Senate confirms Trump health secretary
The Department of Health and Human Services (HHS) has a new boss, Alex Azar, after nearly four months without a permanent leader.
The Senate confirmed Azar, a former pharmaceutical executive, on Wednesday by a 55-43 vote with six Democrats and Independent Sen. Angus King (Maine) joining all but one Republican to support the nominee.
Sen. Rand Paul (R-Ky.) was the lone Republican to vote against his confirmation, after having previously expressed concern over Azar’s reticence to let drugs be imported from overseas.
Azar replaces Tom Price, who resigned in September after Politico detailed repeated trips he took on private and military jets, costing taxpayers more than $1 million.
Democrats have attacked Azar over drug prices — saying the cost of several drugs more than doubled during his time at Eli Lilly — and expressed concern that he would continue what they view as the Trump administration’s attempts to sabotage ObamaCare.
Meanwhile, Republicans cast Azar’s nearly 10 year tenure at Eli Lilly, where he served as president of Lilly USA from 2012 to 2017 years, as an asset because he already knows the ins and outs of such a complex industry.
Azar will take the helm of the massive department at a critical juncture for ObamaCare. It’s unlikely congressional Republicans will return to the difficult task of repealing and replacing President Obama’s signature health-care law, leaving the White House to seek changes on its own through administrative action.
Azar knows the regulatory process well. Under former President George W. Bush, he served HHS as general counsel from 2001 to 2005. He then became deputy secretary for two years under Secretary Mike Leavitt, who asked Azar to oversee the department’s regulatory process.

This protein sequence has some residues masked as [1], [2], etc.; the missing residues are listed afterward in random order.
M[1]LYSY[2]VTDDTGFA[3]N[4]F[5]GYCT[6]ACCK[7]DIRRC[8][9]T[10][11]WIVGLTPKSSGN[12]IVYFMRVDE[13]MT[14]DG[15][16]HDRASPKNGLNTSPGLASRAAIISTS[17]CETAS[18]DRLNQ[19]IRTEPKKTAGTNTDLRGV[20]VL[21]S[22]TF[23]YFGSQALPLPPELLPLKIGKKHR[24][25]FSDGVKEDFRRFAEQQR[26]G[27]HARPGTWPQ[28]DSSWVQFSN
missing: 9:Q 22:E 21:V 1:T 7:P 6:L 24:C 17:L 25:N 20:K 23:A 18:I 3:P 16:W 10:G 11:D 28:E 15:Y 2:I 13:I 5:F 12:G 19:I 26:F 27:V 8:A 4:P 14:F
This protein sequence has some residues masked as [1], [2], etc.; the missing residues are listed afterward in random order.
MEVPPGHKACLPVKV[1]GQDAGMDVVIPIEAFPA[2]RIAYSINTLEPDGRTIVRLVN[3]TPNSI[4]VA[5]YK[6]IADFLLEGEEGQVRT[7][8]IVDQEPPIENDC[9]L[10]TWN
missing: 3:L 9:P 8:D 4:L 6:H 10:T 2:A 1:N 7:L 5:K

“He understands the process and he knows the levers and how you make it work and where the potential roadblocks are,” Leavitt told The Hill last year. “I think he would be of particular value given the fact that … so far a repeal bill has not occurred and they’re going to need to make their imprint on existing laws through replacing the ideology underpinning it.”
Prescription drugs prices are also likely to be discussed under Azar’s tenure. Lawmakers have criticized the high costs of prescription drugs, and President Trump has said drug companies were “getting away with murder.” In nomination hearings, Azar said “drug prices are too high.”
But in those hearings, Democrats expressed concerns over Azar’s record as a pharmaceutical executive, and that was, in part, a reason why some senators voted against his confirmation.
“Here’s my view: Mr. Azar’s nomination is a perfect encapsulation of the president’s broken promises on prescription drugs and health care overall,” Sen. Ron Wyden (D-Ore.), the top Democrat on the Senate Finance Committee, said in a press release ahead of a procedural vote on Azar’s confirmation.
The panel’s chairman, Sen. Orrin Hatch (R-Utah) has countered that Azar has the right experience to helm HHS, which oversees everything from Medicare and Medicaid to drug approvals and disease control.
“Mr. Azar spent several years as a senior official at HHS, holding key positions overseeing Medicare Part D and Medicare Advantage. He also led HHS’s responses to the anthrax attacks shortly after 9/11, the SARS and monkeypox crises, Hurricane Katrina, and many others,” Hatch said in a press release ahead of the confirmation vote.
“Clearly, Mr. Azar has seen both the good and bad at HHS and knows how to manage them. I don’t think there is anyone here, even on the other side of the aisle, who would contest that.”
The six Democrats who voted for Azar are Sens. Tom Carper (Del.), Christopher Coons (Del.), Joe Donnelly (Ind.), Heidi Heitkamp (N.D.), Doug Jones (Ala.) and Joe Manchin (W.Va.).
The Hill has removed its comment section, as there are many other forums for readers to participate in the conversation. We invite you to join the discussion on Facebook and Twitter.